In 1951 RKO Pictures wanted to produce a film noir entitled "The Sins of Sarah Ferry". The story was about a courthouse clerk in Binghamton, New York, who finds herself falling in love with a beautiful liar who is accused of armed robbery as well as a hit-and-run charge involving a death. It would have starred Laraine Day, Fred MacMurray, Yvonne De Carlo, Hugh Beaumont, Glenn Ford, Howard Duff and Evelyn, with shooting scheduled for location in Binghamton and neighboring Johnson City. This project never materialized because the plot was considered too close that of Double Indemnity (1944), and the studio never received a reply via phone call or mail from the Binghamton Courthouse or then Mayor Donald Kramer granting them permission to film on location in the area and negotiate a fair payment. Based on those circumstances, the studio immediately canceled this project and moved on.


Mike (1949), The Prowler (1951) and 99 River Street (1953), she received no significant awards during her career.


She also showed she had a strong range and earned snappy notices alongside Dick Powell in the film noir Johnny O'Clock (1947) as well as the title comedy character in The Mating of Millie (1948) co-starring Glenn Ford.


In the post-war years, a third tempestuous but highly adventurous marriage (1946-1950) to Hollywood titan John Huston made the tabloid papers practically on a weekly basis. They divorced after four years. She did some of her best work during this period, particularly as the wife of Al Jolson opposite Larry Parks' splendid impersonation.


This second marriage lasted about as long as the first (1943-1945), supposedly due to Vidor's infidelities. At Columbia Evelyn hit pin-up status and sparked a number of war-era pictures.

For every one nifty "B" picture that could propel her into the higher ranks, such as Dangerous Blondes (1943), there was always a low-caliber western (Beyond the Sacramento (1940)), adventure (A Thousand and One Nights (1945)) or musical (The Thrill of Brazil (1946)) lurking about to keep her humble.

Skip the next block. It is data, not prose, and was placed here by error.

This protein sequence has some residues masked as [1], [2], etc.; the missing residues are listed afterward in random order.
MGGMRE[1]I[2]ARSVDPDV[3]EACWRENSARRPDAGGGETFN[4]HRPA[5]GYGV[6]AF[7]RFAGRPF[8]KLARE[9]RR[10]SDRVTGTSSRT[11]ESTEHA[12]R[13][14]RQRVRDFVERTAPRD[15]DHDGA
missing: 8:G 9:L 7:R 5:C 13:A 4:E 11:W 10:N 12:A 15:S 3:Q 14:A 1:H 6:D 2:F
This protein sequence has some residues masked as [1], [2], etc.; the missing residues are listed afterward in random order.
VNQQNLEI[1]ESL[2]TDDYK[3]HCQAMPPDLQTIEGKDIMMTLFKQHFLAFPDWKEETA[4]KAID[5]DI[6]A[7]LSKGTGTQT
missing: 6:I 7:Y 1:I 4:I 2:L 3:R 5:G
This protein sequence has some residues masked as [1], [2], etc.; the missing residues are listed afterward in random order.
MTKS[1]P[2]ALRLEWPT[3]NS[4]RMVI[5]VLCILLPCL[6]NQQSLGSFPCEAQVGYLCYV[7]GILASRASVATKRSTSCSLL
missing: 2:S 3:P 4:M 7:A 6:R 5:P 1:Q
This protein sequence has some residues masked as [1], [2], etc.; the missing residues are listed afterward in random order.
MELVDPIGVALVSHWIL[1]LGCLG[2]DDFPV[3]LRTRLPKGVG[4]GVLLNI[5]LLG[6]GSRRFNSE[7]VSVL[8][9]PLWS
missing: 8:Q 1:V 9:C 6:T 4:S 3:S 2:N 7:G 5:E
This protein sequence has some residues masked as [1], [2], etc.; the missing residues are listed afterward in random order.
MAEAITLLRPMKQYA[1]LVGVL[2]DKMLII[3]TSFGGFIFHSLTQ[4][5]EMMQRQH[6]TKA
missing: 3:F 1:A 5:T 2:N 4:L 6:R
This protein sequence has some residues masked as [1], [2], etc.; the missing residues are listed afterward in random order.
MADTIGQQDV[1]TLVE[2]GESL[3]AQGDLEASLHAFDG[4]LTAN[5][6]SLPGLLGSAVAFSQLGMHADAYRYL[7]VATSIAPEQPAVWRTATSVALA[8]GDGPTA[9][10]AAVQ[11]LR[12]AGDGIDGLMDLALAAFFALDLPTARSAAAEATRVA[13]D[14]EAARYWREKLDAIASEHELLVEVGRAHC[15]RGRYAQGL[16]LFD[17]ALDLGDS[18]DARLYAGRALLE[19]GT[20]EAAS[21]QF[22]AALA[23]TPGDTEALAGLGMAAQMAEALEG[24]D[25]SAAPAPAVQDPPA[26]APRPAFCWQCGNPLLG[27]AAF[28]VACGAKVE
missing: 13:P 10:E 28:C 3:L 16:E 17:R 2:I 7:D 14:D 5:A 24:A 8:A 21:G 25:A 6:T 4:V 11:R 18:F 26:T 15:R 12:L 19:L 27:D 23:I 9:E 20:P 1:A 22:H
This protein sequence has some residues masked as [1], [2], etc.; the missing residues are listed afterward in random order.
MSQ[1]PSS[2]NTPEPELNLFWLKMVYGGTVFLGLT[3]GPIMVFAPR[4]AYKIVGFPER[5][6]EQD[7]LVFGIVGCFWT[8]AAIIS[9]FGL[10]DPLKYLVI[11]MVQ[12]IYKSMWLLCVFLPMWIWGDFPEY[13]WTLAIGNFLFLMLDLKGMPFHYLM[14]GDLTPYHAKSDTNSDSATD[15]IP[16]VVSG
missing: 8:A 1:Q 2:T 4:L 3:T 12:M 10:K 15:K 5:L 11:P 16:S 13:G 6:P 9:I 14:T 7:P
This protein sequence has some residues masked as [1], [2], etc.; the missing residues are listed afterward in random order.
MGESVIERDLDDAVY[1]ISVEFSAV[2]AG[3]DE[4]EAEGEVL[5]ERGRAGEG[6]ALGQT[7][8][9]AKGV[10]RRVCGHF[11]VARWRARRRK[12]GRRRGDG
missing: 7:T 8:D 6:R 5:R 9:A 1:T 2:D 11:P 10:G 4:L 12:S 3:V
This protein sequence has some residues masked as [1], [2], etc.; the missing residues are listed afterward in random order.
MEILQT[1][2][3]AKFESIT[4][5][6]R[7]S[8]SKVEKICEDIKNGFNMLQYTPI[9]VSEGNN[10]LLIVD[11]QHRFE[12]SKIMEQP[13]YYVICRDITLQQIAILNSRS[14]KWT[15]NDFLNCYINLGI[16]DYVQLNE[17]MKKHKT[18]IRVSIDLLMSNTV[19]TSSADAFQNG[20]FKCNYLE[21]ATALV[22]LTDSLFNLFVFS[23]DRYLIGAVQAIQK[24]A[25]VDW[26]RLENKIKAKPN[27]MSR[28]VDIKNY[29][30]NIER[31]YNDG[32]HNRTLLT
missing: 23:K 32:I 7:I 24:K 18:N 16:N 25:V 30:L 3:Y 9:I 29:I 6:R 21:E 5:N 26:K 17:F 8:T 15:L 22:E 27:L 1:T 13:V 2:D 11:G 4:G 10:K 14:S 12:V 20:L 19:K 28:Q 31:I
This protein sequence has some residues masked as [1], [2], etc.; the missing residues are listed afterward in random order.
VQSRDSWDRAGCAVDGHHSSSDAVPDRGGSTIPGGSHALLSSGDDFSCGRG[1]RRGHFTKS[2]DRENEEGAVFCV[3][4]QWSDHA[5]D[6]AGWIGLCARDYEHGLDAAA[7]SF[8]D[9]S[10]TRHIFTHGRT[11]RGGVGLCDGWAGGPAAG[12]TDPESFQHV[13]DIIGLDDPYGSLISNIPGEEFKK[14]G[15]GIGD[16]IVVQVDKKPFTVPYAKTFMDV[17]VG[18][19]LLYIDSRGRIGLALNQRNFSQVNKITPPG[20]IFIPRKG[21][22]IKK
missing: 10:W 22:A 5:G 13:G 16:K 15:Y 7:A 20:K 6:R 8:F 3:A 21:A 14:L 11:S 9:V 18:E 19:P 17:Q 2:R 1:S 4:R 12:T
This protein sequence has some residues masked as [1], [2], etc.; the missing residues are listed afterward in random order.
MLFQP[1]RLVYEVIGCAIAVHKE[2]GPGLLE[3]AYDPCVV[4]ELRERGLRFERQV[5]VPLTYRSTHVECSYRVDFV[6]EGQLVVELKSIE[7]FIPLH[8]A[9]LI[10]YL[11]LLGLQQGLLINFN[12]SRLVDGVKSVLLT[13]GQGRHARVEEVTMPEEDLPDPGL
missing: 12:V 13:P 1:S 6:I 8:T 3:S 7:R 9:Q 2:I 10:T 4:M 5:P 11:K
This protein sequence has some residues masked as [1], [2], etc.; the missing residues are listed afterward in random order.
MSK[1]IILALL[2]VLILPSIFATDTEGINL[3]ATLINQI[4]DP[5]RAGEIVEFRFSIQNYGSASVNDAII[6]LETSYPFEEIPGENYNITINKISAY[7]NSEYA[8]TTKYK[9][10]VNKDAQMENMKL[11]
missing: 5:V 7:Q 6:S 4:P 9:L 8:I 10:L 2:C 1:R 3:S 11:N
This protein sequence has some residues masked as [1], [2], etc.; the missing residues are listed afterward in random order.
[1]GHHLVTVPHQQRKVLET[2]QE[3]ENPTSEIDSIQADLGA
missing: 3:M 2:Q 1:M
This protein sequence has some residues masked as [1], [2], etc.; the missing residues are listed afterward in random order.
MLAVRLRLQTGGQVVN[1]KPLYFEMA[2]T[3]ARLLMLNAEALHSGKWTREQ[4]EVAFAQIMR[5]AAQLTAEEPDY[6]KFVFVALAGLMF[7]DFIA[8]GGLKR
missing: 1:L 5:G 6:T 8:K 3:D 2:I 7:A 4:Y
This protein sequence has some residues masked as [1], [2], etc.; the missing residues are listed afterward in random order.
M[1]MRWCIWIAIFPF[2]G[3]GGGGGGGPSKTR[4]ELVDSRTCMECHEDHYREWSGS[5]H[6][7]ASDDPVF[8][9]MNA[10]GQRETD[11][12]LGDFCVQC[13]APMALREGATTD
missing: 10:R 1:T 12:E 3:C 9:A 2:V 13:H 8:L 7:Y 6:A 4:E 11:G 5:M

No shrinking violet this one, but despite her talent, vivacity and sheer drive, lovely and alluring blonde Evelyn Keyes would remain for the most part typed as a "B" girl on the silver screen. In spite of her ripe contributions to such superior pictures as Here Comes Mr. Jordan (1941), The Jolson Story (1946), Mrs.


The marriage soured within a year or so, however, after she took up with Budapest-born director Charles Vidor, who directed three of her pictures: The Lady in Question (1940) (her first at Columbia), Ladies in Retirement (1941) and The Desperadoes (1943).

She played Boris Karloff's daughter in the crime horror Before I Hang (1940) and a blind woman who befriends the hideously scarred Peter Lorre in the excellent The Face Behind the Mask (1941). Still, she could not rise above her secondary status.


In fact, film-goers seem to remember her best not for one of these exceptional co-starring parts, but for her bit role as Scarlett O'Hara's Kid Sister in Gone with the Wind (1939), American's most beloved epic film. Evelyn also kept Hollywood alive and kicking with two sensationalistic memoirs that chronicled her four dicey marriages, numerous affairs with the rich and famous, and negative takes on the Hollywood studio system.


De Mille first gave her a small part in his pirate epic The Buccaneer (1938), then placed her rather obscurely in his sprawling railroad saga Union Pacific (1939). It was David O. Selznick who gave her the bit part of whiny, bratty Suellen O'Hara, who loses her beau to the more calculating Scarlett in "Gone with the Wind". This led directly to her signing with Columbia Pictures.

In 1938, just prior to the filming of GWTW, she married businessman Barton Bainbridge, her first of four.


Evelyn Louise Keyes was born in Port Arthur, Texas, on November 20, 1916 (for decades she would deceive the public as to her real age). Her father died when she was two, and she and her only brother and three sisters grew up living with her mother and her grandmother in Atlanta, Georgia. Taking voice, dance and piano lessons, she was hopeful of becoming a ballerina. Instead, she entered a beauty pageant or two and worked as a chorus girl before relocating to California at age 20. Shortly after her arrival in Los Angeles, a chance meeting with the legendary Cecil B. DeMille led to a Paramount Pictures contract. Stories differ as to how she met De Mille. Hollywood folklore has it that she was "discovered" by a talent scout in true Lana Turner fashion while eating at a restaurant. Another, more believable story has it that she hooked up with one of De Mille's former writers, which led to an introduction. Nevertheless, she was groomed as a starlet and initially placed in bit and/or unbilled roles.